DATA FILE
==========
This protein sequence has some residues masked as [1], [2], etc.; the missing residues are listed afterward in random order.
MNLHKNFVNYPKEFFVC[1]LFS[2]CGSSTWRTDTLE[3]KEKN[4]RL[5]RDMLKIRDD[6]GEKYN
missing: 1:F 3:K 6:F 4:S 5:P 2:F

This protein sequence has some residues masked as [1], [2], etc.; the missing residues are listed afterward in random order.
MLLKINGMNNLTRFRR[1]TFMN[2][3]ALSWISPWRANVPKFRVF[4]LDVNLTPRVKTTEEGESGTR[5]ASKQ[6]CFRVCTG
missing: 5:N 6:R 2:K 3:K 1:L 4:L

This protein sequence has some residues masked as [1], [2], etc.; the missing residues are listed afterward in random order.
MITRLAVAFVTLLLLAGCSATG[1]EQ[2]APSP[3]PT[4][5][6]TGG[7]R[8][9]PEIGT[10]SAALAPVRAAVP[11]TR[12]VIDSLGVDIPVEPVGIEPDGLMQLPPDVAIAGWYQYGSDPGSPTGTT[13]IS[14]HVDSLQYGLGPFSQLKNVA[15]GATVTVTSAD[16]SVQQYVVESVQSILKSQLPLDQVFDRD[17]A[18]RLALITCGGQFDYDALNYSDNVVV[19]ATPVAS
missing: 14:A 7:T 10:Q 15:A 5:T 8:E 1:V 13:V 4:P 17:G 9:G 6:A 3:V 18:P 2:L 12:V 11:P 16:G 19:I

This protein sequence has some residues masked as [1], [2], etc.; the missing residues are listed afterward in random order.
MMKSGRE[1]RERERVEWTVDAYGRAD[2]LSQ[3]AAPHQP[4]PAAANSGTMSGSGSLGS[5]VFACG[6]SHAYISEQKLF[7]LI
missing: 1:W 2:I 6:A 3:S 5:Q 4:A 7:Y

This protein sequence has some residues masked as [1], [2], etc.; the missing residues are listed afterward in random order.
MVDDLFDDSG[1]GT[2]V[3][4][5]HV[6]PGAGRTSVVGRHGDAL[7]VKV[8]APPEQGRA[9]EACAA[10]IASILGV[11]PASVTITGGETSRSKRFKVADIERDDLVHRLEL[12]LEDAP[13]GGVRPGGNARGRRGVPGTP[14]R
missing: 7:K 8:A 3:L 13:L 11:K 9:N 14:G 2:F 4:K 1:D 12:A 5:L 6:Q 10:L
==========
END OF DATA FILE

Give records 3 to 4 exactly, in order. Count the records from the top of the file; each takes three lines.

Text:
This protein sequence has some residues masked as [1], [2], etc.; the missing residues are listed afterward in random order.
MITRLAVAFVTLLLLAGCSATG[1]EQ[2]APSP[3]PT[4][5][6]TGG[7]R[8][9]PEIGT[10]SAALAPVRAAVP[11]TR[12]VIDSLGVDIPVEPVGIEPDGLMQLPPDVAIAGWYQYGSDPGSPTGTT[13]IS[14]HVDSLQYGLGPFSQLKNVA[15]GATVTVTSAD[16]SVQQYVVESVQSILKSQLPLDQVFDRD[17]A[18]RLALITCGGQFDYDALNYSDNVVV[19]ATPVAS
missing: 14:A 7:T 10:Q 15:A 5:T 8:E 1:V 13:V 4:P 17:G 9:G 6:A 3:V 18:P 2:L 12:V 11:P 16:G 19:I

This protein sequence has some residues masked as [1], [2], etc.; the missing residues are listed afterward in random order.
MMKSGRE[1]RERERVEWTVDAYGRAD[2]LSQ[3]AAPHQP[4]PAAANSGTMSGSGSLGS[5]VFACG[6]SHAYISEQKLF[7]LI
missing: 1:W 2:I 6:A 3:S 5:Q 4:A 7:Y